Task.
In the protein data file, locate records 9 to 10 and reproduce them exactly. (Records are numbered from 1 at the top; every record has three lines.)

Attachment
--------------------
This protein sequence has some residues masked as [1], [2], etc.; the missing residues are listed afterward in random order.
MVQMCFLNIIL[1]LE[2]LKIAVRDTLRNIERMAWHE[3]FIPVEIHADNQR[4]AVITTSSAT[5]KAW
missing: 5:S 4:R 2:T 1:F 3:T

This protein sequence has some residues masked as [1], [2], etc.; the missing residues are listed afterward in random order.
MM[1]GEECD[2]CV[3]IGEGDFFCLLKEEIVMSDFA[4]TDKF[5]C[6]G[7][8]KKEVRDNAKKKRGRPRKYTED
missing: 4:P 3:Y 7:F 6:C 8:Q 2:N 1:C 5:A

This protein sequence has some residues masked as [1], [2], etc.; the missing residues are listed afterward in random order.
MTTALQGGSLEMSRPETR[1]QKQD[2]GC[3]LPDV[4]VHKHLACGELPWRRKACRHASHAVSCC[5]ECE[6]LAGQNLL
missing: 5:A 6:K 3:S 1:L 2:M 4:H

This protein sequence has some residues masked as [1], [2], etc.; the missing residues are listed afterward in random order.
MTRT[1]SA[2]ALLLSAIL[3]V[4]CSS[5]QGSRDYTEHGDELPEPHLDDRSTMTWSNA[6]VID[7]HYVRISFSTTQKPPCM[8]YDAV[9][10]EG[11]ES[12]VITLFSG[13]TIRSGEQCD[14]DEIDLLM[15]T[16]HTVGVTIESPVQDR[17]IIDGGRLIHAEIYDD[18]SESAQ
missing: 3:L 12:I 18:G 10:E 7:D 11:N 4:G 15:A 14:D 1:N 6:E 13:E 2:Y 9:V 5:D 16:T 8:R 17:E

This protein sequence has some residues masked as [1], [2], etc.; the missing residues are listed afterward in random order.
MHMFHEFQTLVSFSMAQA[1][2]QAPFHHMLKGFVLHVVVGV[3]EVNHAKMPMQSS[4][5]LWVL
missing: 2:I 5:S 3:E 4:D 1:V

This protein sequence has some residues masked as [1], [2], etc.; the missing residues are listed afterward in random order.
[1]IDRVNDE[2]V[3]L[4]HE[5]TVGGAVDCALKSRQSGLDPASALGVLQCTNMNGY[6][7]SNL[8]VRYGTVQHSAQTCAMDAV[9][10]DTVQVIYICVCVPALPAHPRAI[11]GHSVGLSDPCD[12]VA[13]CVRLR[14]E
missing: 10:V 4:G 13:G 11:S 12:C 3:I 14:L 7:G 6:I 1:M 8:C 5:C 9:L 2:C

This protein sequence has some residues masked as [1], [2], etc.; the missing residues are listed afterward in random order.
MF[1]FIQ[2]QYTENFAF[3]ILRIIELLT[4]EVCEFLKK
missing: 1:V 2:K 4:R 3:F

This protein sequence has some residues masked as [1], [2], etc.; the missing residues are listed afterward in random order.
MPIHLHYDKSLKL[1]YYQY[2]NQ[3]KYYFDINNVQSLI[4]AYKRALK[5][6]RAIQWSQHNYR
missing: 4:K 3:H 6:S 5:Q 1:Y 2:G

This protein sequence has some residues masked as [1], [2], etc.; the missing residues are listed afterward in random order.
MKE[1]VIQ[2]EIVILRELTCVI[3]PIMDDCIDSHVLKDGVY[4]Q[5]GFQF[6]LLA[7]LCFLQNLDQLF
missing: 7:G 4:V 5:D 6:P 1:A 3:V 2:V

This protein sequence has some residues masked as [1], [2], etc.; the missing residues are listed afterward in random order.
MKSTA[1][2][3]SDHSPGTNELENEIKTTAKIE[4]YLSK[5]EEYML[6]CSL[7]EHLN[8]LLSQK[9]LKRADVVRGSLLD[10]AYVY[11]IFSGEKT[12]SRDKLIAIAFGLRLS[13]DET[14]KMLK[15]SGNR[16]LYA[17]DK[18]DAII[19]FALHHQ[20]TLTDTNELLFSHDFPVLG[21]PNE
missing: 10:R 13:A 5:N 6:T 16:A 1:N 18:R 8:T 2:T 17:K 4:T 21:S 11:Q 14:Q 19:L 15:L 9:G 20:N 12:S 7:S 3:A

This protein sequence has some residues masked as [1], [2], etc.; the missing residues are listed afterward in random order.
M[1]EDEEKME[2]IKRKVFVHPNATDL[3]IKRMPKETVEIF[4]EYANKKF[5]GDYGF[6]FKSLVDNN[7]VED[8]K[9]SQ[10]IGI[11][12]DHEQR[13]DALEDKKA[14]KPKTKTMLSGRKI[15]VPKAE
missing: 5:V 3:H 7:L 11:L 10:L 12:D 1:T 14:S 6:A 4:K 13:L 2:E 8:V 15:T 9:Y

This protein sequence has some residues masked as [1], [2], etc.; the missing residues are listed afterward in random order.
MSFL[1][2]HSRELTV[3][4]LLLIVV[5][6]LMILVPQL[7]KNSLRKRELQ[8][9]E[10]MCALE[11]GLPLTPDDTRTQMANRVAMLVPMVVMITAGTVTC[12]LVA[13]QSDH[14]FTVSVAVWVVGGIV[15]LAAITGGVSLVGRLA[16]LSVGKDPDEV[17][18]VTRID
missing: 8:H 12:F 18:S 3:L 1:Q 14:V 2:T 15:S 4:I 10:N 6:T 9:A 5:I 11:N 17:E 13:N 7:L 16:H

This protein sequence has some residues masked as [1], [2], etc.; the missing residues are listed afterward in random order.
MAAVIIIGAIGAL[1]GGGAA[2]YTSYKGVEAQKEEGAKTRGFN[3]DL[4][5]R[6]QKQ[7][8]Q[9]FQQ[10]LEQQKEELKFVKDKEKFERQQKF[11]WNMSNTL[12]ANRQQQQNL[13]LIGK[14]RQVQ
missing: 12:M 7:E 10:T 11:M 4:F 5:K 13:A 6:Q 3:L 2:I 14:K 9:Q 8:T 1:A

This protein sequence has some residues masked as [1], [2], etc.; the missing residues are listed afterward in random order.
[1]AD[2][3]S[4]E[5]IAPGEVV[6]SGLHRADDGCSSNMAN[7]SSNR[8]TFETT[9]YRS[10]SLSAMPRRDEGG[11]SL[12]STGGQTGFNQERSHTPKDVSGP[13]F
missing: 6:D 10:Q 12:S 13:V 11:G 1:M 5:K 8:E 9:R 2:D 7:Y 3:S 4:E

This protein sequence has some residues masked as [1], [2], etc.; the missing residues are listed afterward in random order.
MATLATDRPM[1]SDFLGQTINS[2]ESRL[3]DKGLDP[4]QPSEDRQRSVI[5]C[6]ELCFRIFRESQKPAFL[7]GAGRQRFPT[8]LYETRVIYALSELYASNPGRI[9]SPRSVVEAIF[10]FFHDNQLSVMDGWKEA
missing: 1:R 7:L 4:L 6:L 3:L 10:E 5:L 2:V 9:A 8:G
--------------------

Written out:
This protein sequence has some residues masked as [1], [2], etc.; the missing residues are listed afterward in random order.
MKE[1]VIQ[2]EIVILRELTCVI[3]PIMDDCIDSHVLKDGVY[4]Q[5]GFQF[6]LLA[7]LCFLQNLDQLF
missing: 7:G 4:V 5:D 6:P 1:A 3:V 2:V

This protein sequence has some residues masked as [1], [2], etc.; the missing residues are listed afterward in random order.
MKSTA[1][2][3]SDHSPGTNELENEIKTTAKIE[4]YLSK[5]EEYML[6]CSL[7]EHLN[8]LLSQK[9]LKRADVVRGSLLD[10]AYVY[11]IFSGEKT[12]SRDKLIAIAFGLRLS[13]DET[14]KMLK[15]SGNR[16]LYA[17]DK[18]DAII[19]FALHHQ[20]TLTDTNELLFSHDFPVLG[21]PNE
missing: 10:R 13:A 5:N 6:T 16:A 1:N 18:R 8:T 2:T 17:K 4:T 21:S 11:Q 14:Q 19:L 15:L 9:G 20:N 12:S 7:S 3:A